I said earlier that Go lacks any sort of object facilities. This is true, but Go does allow you to define three different kinds of more complex types: arrays (which look an awful lot like C-style arrays), structures (which look an awful lot like C-style arrays), and maps (which look an awful lot like C# System.Collection.Generic.Dictionary<> types).

Arrays are the easiest one to define: using the [] syntax, you can define a collection of singly typed elements into continuous storage, like so:

  as := make([]int, 10, 100)

This creates an array of integers, currently ten items in length (but everything will be initialized to 0), and with a top capacity of 100 elements in size. Notice the difference—only ten items are currently allocated, but the Go runtime makes room for up to 100. It’s an array, like C#-style arrays, but it can be appended and grown, like a List<T>, up to a finite amount. The make here is a built-in function, similar in concept to C#’s (or Java’s or C++’s) new" Go also uses new, but under different circumstances, and like make, new is just a built-in function with no other special syntax or rules. Several other built-in functions can manipulate an array (append, copy, and delete, for example), and I’ll leave it to the Go documentation to fill in those details.

The related type slices are essentially sub-ranges of an underlying array. For example, you can take a slice of the above array by taking the values from the second position through the fifth by asking for them using the [] operator. (Technically, when you index into the array for a single element, you’re getting a slice of length 1.)

Maps are, like arrays, a collection of elements, but these are associative arrays, meaning that you can define the keys used to identify the elements stored within. Creating a map of strings to integers, for example, looks almost identical to the array syntax, except that now the type descriptor is slightly different:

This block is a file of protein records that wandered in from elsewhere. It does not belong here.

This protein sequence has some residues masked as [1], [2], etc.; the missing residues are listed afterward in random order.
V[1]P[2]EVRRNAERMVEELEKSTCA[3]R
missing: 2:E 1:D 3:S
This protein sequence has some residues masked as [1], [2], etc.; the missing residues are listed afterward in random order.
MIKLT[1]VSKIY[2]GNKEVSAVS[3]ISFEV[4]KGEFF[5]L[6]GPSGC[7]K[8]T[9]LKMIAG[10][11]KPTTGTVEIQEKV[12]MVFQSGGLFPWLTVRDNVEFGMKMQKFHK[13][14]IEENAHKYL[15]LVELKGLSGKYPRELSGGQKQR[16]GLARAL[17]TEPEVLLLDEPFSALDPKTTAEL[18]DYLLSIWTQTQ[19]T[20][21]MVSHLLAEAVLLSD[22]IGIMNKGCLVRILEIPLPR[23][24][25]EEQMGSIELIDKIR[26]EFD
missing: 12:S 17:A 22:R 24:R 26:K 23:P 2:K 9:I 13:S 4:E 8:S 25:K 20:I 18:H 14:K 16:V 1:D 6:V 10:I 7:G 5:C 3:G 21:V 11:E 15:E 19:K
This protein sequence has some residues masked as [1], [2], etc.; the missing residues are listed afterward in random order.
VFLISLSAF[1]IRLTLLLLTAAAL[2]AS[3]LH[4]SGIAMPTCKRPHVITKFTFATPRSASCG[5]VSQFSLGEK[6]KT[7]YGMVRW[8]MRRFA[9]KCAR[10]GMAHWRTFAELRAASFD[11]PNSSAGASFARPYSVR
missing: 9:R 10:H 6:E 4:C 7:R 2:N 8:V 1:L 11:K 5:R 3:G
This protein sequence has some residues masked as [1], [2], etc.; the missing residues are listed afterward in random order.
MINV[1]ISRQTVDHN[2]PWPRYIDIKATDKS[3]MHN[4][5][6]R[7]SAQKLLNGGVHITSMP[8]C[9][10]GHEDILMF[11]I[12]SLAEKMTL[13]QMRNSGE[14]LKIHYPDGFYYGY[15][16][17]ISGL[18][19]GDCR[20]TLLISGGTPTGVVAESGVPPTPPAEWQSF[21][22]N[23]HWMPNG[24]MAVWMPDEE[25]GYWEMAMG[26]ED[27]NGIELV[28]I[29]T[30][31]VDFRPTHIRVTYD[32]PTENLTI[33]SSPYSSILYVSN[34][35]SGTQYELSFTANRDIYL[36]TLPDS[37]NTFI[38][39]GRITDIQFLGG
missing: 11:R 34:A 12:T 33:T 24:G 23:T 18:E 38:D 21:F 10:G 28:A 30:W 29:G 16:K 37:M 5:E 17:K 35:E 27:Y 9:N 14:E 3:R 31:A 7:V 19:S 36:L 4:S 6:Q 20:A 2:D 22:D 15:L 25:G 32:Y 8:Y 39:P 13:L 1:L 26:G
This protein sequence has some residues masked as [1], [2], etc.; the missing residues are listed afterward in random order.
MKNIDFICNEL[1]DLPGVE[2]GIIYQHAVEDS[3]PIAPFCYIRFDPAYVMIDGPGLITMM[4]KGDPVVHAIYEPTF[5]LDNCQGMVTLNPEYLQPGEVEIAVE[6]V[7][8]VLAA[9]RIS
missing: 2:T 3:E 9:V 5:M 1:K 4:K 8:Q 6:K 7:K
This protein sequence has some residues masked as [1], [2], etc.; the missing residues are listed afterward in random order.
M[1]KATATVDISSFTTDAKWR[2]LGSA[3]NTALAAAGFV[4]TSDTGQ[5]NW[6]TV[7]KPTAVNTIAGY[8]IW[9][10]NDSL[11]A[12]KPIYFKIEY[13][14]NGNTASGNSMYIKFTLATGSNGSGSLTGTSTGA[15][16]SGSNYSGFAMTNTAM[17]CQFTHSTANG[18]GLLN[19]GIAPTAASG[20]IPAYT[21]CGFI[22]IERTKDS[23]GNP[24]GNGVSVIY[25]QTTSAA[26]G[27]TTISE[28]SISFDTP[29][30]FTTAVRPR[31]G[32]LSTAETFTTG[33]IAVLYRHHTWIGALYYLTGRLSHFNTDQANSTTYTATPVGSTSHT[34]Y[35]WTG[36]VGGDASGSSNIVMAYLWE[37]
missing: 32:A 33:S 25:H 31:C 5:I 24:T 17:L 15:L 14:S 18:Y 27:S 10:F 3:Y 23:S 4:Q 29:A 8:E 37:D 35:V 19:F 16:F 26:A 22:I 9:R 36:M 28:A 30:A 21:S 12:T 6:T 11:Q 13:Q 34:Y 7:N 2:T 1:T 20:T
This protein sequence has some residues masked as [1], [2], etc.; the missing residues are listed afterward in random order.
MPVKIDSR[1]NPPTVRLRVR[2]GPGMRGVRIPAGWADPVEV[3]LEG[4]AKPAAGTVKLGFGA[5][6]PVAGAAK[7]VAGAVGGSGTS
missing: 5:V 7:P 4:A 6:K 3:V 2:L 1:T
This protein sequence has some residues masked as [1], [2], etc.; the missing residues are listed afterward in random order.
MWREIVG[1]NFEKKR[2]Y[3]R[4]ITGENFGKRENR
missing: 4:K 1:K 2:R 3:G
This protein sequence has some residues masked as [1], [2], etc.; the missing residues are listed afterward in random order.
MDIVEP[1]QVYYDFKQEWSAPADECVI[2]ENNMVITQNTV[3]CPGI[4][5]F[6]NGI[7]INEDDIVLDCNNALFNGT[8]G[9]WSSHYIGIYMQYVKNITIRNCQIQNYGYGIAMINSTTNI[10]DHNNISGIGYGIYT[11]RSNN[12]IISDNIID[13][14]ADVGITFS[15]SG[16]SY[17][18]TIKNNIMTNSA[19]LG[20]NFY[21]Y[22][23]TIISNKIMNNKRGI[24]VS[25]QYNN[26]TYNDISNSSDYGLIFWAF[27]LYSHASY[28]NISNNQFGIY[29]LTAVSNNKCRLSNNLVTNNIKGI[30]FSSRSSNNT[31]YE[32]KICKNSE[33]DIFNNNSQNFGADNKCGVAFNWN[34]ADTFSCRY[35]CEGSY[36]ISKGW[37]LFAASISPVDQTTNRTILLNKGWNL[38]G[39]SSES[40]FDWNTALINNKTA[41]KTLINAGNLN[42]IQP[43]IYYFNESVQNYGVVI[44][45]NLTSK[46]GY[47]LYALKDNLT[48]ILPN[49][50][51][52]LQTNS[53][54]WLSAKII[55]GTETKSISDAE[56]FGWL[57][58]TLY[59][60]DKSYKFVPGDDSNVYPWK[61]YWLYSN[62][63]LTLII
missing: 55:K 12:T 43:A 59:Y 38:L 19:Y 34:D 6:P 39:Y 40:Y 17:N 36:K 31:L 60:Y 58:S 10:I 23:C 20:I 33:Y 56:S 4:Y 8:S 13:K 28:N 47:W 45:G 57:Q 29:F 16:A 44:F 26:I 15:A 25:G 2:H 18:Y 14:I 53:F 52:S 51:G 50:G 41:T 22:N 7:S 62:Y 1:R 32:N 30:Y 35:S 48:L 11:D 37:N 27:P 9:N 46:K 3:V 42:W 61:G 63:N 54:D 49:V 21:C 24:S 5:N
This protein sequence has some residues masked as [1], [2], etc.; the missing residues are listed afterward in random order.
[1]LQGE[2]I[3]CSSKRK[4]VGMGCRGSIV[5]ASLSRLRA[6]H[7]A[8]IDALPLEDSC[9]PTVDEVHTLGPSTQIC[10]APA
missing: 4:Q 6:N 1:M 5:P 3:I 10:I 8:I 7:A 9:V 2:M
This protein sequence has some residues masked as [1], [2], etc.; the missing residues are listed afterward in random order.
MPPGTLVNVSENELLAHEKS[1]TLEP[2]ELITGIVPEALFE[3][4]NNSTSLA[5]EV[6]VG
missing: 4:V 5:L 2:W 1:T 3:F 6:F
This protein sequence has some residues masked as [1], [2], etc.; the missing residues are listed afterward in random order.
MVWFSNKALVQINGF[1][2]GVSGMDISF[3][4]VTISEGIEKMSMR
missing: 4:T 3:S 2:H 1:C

ages := make(map[string]int, 100)
ages["Ted"] = 45
ages["Charlotte"] = 29
ages["Michael"] = 23
ages["Matthew"] = 16
for i, a := range ages {
  fmt.Printf("%v is %v years old\n", i, a)
}

This creates a map of 100 string/integer pairs (the capacity is assumed to be the same as the length if no other value is given), all of which will be initially empty. You then use the string as the key, assign some ages to the map, and finally iterate through the map (using the range syntax). The variable i receives the index (the key), and the variable a receives the value at that index (the age).

Structures are, as their name implies, the means by which Go defines custom data types; a structure can consist of one or more other types, that is, fields, that either have names or use their type definitions as names (and are thus known as anonymous fields). For example, to define a Person type in Go, it would look like:

package goperson
type Person struct {
  FirstName string
  LastName string
  Age int
}

Note that you’ve defined this in a new library, goperson; this is so you can demonstrate how Go can support remote libraries. Back in the main package, you need to add the code that uses the Person type, but more importantly, you need to import it as usual:

package main
import (
  "fmt"
  "github.com/tedneward/gohello"
  "github.com/tedneward/goperson"
)
func main() {
  // . . .
  ted := goperson.Person{"Ted", "Neward", 45}
  fmt.Printf("ted = %v\n", ted)
  fmt.Println("ted.FirstName =", ted.FirstName)
}